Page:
No matter how much progress I make every day, when I lay down in bed and close my eyes my mind takes me back to the hospital, back to that week. For the first few nights after my Dad was gone I would sit up and ask Josh, "We did the right thing, didn't we?" He would assure me we did.
I guess I need to go back to Wednesday of that week. We had been told Tuesday night that we should hear from the neurologist what the results of the CT scan were on Wed. I won't even pretend that I wasn't scared. I was having my fair share of denial, but I knew the fact that he was still unresponsive was not good. Wed. morning came and no news from the neurologist. I was pretty sure there was a note on the chart that said, "Patient's daughter obsessively asks for neurologist." Finally, my Mom talked to the neurologist on the phone. ON THE PHONE. My dad had been unresponsive since Saturday morning and this was Wednesday and we only got a phone call from the neurologist. Maddening. That's the only word I know to explain it. She told my Mom she wanted to wait until they did the EEG and ANOTHER CT scan before she talked to us. Good grief. I have to tell you, patience is NOT a Strickland trait.
We went home to have lunch during the break between visiting hours. Bro. Randy had reminded us that our family members could stay out at the air force base if someone could sponsor them. My sister and brother-in-law went out to help set up those accommodations and Uncle Reggie called to let us know that he had set up an appointment with a patient advocate so we could discuss some of our issues with Nurse Ratchet and the fact that we still had NO answers 5 days after my Dad being admitted to the hospital. My Mom, Uncle Jamie and I met with the lady they sent to us and I began explaining that while we had been very happy with the care my Dad had received, we were upset with Nurse Ratchet and our lack of answers. She tried to get ahold of someone else we needed to talk to and we told her we would be in Dad's room when that person was ready to meet with us. We finally talked with that lady and it was not long after that we found out Dr. B., the cardiologist, was coming to talk to us. The nurse took us to the conference room. You DO NOT, I repeat DO NOT want a dr. to take you to the conference room. Trust me.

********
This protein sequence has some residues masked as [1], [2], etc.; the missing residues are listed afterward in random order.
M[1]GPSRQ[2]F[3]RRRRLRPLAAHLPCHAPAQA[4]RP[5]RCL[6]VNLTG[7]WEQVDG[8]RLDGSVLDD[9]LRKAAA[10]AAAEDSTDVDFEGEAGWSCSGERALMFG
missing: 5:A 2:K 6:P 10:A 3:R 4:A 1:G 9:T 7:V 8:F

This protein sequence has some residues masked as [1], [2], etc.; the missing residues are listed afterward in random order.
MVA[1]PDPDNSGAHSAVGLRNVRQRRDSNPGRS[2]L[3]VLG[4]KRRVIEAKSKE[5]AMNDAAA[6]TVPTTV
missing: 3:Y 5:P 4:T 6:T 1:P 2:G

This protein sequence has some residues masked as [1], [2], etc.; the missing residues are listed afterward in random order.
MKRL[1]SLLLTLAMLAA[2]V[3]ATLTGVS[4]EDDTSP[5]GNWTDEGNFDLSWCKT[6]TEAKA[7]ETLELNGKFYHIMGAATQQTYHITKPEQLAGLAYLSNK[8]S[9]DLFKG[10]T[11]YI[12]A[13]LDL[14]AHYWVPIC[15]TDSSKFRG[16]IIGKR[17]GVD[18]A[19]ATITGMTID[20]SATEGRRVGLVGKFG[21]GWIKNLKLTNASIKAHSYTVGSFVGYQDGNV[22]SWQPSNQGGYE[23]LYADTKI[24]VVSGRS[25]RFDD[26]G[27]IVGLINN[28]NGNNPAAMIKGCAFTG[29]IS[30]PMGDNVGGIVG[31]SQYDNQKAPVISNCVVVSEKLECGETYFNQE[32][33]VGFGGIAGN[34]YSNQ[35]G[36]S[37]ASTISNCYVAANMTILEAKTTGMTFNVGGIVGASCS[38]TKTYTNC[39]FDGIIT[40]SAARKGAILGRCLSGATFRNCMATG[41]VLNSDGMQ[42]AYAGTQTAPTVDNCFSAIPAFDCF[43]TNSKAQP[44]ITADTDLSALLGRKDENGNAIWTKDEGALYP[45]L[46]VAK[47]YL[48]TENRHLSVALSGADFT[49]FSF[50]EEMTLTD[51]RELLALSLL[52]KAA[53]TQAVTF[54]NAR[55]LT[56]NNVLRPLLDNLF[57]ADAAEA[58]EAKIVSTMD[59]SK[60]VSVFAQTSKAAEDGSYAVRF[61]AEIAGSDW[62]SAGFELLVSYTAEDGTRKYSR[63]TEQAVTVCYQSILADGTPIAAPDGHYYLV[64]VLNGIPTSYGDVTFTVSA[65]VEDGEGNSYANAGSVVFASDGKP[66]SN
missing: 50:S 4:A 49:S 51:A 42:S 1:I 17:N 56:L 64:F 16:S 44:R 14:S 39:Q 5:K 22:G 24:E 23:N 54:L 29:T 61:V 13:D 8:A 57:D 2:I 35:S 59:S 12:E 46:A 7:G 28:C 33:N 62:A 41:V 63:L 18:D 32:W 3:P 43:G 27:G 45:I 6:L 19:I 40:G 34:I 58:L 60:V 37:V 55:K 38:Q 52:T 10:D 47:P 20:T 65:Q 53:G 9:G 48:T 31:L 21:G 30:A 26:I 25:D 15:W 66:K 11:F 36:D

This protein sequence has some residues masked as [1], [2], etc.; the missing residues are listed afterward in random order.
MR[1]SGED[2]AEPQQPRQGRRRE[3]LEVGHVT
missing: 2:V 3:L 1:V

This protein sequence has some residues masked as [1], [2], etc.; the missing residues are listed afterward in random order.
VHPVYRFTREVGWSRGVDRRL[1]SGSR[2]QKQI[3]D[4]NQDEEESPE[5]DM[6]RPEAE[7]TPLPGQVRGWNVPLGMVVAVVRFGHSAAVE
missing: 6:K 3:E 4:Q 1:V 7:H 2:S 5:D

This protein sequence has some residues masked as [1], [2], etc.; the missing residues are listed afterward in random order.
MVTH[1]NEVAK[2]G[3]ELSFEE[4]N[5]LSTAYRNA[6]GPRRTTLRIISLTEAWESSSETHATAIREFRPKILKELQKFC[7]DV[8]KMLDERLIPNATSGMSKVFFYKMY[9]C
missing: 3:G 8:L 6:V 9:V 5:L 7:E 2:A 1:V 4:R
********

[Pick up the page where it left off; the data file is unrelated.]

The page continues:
We waited nervously. Dr. B came in and explained that the CT Scan showed some ischemia (damage or deficiency in the brain). He also explained that the neurologist was waiting to read the EEG along with CT Scan. I thought I would remember word for word what he told us, but I don't. In fact, I'm pretty sure I was not comprehending it at all. I asked him what that meant as far as how much damage was done. He gave me a sympathetic look, I started crying uncontrollably and he nodded. Too much damage. At that point, I knew how things were going to end, but I just couldn't accept it until we talked with the neurologist and heard the official report. Before we left the hospital I ran back to my Dad's room to grab my Mom's purse or something. I wish I could tell you I was filled with peace and ready to accept whatever God's Will was. I wasn't. I begged my Daddy to come back.